Cast & Crew
In London of 1845, renowned poet Elizabeth Browning lives quietly as an invalid with her tyranical, pious father Edward and her six younger brothers and two younger sisters, Henrietta and Anabel. Although nearly forty years old, Elizabeth is so dominated by her widowed businessman father that she is unable to refuse even his most trivial command. By denying them parental approval to court men, Edward, who believes that romantic love is a sin, also controls Henrietta and Anabel, and only allows Elizabeth to correspond with fellow poet Robert Browning because he believes the relationship is strictly professional. When Robert finally visits the bedridden Elizabeth, however, he reveals that, through her letters and poetry, he has fallen in love with her. Elizabeth tries to dismiss Robert's proclamations, but he is adamant and declares his intention to see her often. Three months later, Elizabeth's physical condition, which previously had been diagnosed as terminal, improves so greatly that her doctors recommend that she spend the winter in Italy. Buoyed by the news, Elizabeth descends the house stairs by herself and thrills Robert with her love-induced rejuvenation. After Robert announces that he, too, is going to Italy, Edward arrives and, soundly chastizing Elizabeth for over-extending herself, instantly deflates his daughter's resolve. Edward then refuses to grant Elizabeth permission to go to Italy and calls her selfish and ungrateful for suggesting the separation. Although Elizabeth briefly defends her right to live and be happy, she once again gives in to Edward and tells Robert the trip to Italy is cancelled. Determined to free Elizabeth from her father, Robert forcefully proposes to her, but while admitting her love, Elizabeth maintains that she is too ill to marry. Later, however, Elizabeth learns that Edward, who has been apprised of Robert's true feelings, is buying a house in Surrey in order to separate her from the poet. Sobered by the seriousness of Edward's actions, Elizabeth promises Robert that she will give him a decision regarding their marriage before her father returns from Surrey. To the surprise of Elizabeth and Henrietta, who has been been courting Captain Surtees Cook in secret, Edward returns home early and catches his daughters entertaining the officer. Outraged by Henrietta's confession of love, Edward demands that, unless she swears on a Bible that she will not see Cook again, he will disown her. Henrietta reluctantly makes the vow, after which Elizabeth condemns her father and, through her maid Wilson, sends a letter to Robert in which she accepts his proposal. Overjoyed, Robert tells Wilson that Elizabeth and he are eloping to Italy that night. Elizabeth is terrified by the immediacy of Robert's plan and at first balks, but when Edward clearly reveals the unnatural, clinging nature of his love for her, she regains her courage and prepares to leave. After Elizabeth sneaks away with Wilson, Henrietta, who has vowed to break her pledge regarding Cook, informs her father of her departure. Stunned by his loss, Edward vindictively orders one of his sons to destroy Elizabeth's dog, but is told that the animal is safe with his mistress. While Edward fumes at his defeat, Elizabeth weds Robert.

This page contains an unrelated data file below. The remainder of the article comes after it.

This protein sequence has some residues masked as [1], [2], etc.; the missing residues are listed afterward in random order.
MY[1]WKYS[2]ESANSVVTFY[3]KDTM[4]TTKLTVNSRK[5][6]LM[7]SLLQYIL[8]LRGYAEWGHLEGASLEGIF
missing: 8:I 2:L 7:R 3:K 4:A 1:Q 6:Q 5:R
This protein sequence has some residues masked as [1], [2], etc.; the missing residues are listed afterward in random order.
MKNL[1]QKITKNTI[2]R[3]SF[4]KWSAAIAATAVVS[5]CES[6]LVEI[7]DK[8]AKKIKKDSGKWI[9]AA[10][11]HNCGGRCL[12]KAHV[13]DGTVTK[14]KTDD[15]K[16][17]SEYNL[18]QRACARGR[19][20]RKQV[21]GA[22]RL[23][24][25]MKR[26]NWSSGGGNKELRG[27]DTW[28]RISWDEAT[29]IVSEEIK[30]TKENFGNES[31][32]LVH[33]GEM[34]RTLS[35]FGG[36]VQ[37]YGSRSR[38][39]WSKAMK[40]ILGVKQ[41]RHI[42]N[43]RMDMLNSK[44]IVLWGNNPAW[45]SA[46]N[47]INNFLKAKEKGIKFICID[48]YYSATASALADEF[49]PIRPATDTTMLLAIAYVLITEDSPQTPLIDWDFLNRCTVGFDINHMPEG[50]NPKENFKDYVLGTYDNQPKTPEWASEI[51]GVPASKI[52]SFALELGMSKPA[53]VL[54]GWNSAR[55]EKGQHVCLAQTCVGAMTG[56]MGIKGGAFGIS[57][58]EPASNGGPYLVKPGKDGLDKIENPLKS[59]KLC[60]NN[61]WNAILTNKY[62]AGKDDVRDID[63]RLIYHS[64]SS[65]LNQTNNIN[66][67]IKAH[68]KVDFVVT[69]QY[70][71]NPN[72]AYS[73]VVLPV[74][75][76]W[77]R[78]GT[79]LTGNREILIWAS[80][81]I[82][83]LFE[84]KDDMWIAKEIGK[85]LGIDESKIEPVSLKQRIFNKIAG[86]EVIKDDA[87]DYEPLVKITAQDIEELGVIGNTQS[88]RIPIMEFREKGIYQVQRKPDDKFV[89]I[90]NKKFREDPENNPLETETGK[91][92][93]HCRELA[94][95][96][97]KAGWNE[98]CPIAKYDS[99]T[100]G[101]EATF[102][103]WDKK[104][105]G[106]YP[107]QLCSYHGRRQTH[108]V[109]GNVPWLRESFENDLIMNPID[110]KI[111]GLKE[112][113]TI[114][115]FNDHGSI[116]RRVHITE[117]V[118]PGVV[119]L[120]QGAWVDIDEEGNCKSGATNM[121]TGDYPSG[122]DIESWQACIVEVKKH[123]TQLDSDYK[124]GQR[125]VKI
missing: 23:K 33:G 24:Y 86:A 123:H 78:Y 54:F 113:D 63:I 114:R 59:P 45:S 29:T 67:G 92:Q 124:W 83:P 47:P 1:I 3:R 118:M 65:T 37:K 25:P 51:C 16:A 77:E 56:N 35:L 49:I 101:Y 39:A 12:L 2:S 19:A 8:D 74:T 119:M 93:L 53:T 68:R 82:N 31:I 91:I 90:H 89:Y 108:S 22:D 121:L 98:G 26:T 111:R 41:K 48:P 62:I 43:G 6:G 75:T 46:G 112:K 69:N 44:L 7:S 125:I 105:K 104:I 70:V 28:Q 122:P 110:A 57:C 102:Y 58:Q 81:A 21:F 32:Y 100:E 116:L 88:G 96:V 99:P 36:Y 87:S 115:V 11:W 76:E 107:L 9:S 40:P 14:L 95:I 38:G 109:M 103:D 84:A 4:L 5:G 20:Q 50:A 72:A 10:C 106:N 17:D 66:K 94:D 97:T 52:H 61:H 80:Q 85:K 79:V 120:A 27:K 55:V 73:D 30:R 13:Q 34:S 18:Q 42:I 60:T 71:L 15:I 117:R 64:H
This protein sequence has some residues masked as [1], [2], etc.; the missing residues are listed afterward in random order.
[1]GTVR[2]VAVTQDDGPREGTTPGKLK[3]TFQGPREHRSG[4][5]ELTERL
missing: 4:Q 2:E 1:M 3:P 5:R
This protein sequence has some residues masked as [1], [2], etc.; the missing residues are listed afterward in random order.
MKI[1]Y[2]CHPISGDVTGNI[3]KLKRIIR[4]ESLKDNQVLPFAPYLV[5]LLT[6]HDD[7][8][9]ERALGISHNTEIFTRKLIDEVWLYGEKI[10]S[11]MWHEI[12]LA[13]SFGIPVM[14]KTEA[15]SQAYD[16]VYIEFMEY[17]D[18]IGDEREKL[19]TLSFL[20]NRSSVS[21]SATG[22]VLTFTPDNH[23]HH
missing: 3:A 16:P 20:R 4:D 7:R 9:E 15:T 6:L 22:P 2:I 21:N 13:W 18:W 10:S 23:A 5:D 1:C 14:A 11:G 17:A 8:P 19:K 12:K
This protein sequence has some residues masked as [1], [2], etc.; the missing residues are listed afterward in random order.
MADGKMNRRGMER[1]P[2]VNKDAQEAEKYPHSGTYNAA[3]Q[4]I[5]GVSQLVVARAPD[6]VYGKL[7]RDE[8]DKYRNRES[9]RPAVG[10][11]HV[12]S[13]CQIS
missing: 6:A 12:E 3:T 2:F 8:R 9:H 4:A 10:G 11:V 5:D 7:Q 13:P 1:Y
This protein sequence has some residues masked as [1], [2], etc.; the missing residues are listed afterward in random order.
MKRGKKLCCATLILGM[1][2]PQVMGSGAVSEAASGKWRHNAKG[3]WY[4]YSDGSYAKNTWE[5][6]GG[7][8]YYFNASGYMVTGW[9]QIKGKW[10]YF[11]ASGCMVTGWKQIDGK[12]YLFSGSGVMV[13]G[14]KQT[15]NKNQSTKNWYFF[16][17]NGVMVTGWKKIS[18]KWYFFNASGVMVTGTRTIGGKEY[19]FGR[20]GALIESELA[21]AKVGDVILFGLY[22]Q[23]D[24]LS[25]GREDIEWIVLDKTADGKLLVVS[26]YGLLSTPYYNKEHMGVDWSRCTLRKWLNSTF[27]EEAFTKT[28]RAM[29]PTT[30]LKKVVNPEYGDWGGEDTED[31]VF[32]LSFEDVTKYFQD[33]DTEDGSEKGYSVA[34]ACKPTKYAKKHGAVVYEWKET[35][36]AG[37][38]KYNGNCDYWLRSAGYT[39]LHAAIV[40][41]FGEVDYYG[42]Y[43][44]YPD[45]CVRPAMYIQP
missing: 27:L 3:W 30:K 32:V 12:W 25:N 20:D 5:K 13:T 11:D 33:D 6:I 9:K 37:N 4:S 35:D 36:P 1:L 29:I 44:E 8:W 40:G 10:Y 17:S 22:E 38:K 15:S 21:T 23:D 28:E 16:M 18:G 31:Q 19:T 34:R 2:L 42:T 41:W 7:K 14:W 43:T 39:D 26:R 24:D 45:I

Jack D. Moore
Donald Ogden Stewart
Irving G. Thalberg
Edwin B. Willis
The Barretts of Wimpole Street (1934)
William Randolph Hearst, whose Cosmopolitan Pictures was headquartered at MGM, had no such hesitation. He thought his mistress Marion Davies would be perfect as Elizabeth. While he was at it, Hearst wanted another role for the actress that Thalberg had earmarked for Shearer, Marie Antoinette. Suddenly, Shearer began to show an intense interest in starring in The Barretts of Wimpole Street (1934). And she took matters into her own hands, visiting Davies in the sumptuous bungalow that served as her dressing room on the lot. After some heart-to-heart girl talk, Davies, a gifted comedienne who had no illusions about her dramatic abilities and no interest in the part, agreed that Elizabeth was not for her. At the same time, MGM head Louis B. Mayer told Hearst that Davies would not be cast as either Elizabeth Barrett Browning nor Marie Antoinette. A furious Hearst took Davies, her bungalow, and Cosmopolitan Pictures to Warner Brothers, and refused to allow any of his newspapers to review The Barretts of Wimpole Street, or even to mention Norma Shearer for several years.
Sidney Franklin was chosen to direct The Barretts of Wimpole Street. Franklin was a director that Shearer was comfortable with, and this would be the last of five films they made together. (Franklin was the original director of 1938's Marie Antoinette, but Mayer replaced him with W.S. Van Dyke, to Shearer's dismay). MGM wanted Brian Aherne to recreate his stage performance as Robert Browning, but Aherne did not want to be tied to a long-term contract, and refused. Instead, Fredric March, who had co-starred with Shearer in Smilin' Through (1932) got the part. March later said that he was not happy with his performance, and didn't think he was right for the role. "I think Sidney Franklin paid more attention to Norma," he told critic Lawrence J. Quirk, "and maybe he let me get out of hand....[the character] brought out the worst ham elements in me, and I feel I failed in the role." Most critics agreed.